On January 11, 2022, New Jersey Governor Phil Murphy signed into law a statute that amends the Statute of Limitations (SOL) for the filing of a lawsuit against a developer. While it was commonly believed that an owner-controlled board had at least six years from the date owners had a majority of the seats on an association board of trustees, the New Jersey Supreme Court turned that understanding upside down in the 2017 case of The Palisades at Fort Lee Condo Ass’n, Inc. v. 100 Old Palisade, LLC, 230 N.J. 427 (2017). In that case, the court held that the six-year SOL period started to run when the developer-controlled board learned of a defect in the association’s common elements. Application of that ruling meant that, in some instances, by the time the owners took control of the board, the SOL could have already run, precluding the ability to file suit against the developer. Further, since the developer-appointees to the board would be unlikely to ever tell the owner members of the board when they learned of a defective condition, the owner-controlled board would not know when the six-year SOL had started to run.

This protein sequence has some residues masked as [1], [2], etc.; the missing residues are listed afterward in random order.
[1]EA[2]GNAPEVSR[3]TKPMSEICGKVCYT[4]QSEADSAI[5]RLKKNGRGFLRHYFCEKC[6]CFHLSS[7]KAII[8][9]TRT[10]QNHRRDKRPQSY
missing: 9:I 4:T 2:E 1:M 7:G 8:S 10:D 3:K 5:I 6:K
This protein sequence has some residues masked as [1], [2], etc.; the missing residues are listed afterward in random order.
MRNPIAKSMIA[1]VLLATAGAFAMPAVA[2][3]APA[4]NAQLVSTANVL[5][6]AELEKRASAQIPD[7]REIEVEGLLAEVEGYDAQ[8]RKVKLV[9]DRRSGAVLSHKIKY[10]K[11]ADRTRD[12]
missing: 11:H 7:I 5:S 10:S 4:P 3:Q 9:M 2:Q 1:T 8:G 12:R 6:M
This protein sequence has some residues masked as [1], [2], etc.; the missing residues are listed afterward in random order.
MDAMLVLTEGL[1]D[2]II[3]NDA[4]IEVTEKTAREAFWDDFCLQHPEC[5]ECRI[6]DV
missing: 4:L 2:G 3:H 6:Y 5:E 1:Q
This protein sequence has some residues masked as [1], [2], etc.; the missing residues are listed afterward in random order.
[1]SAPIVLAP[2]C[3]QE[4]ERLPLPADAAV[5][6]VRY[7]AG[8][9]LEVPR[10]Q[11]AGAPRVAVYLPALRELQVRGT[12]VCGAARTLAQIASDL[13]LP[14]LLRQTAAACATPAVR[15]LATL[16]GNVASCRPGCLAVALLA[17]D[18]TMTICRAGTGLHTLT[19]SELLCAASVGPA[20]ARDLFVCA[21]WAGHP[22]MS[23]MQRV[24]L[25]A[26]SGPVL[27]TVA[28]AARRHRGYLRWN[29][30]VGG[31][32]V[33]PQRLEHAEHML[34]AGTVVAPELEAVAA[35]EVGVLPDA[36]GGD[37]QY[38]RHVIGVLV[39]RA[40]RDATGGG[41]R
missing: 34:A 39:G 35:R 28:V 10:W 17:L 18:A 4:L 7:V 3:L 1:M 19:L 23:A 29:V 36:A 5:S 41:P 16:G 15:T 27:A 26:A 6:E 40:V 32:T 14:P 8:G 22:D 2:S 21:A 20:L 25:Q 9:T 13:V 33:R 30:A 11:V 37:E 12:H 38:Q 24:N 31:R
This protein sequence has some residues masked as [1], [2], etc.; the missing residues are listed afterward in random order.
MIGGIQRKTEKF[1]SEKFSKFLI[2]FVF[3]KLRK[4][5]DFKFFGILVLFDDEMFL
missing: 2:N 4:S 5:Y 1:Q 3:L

Soon after the Palisades decision, David Ramsey brought the case to the attention of the CAI Legislative Action Committee and urged it to seek an amendment to the SOL law to toll the running of the SOL until the owners gained control of the board. The LAC has worked over three years to bring this amendment about.
The New Jersey legislature understood the plight of associations under developer control and overwhelmingly passed the bill late in 2021. With the legislative session ending on January 11, 2022, the process would have had to start anew, if Governor Murphy had not signed it. Fortunately, he did, despite fierce opposition to the law by the insurance and trades interest groups, making it the law of New Jersey.
This law also applies to claims associations filed prior to its passing, as long as such claims have not been subject to final judgment (meaning that there are no trial or appellate court proceedings pending). Only when a community association’s board is controlled by its owners does the period of time the association has to file a claim against a developer start to run.
It is important to note, however, that NJ’s 10-year Statute of Repose remains in effect. That law provides that no one may sue a developer, subcontractor, or design professional more than 10 years after “substantial completion” of an improvement. Hence, in a matter where the owners took control of the board seven years after substantial completion of at least some of the components of a community association project, the board would have only three years to file a claim concerning those components, not the full six years provided by the SOL.
If you have any questions about the Statutes of Limitations, the Statute of Repose or any other community association matter, please feel free to contact any of the attorneys in Becker’s New Jersey Community Association Practice Group.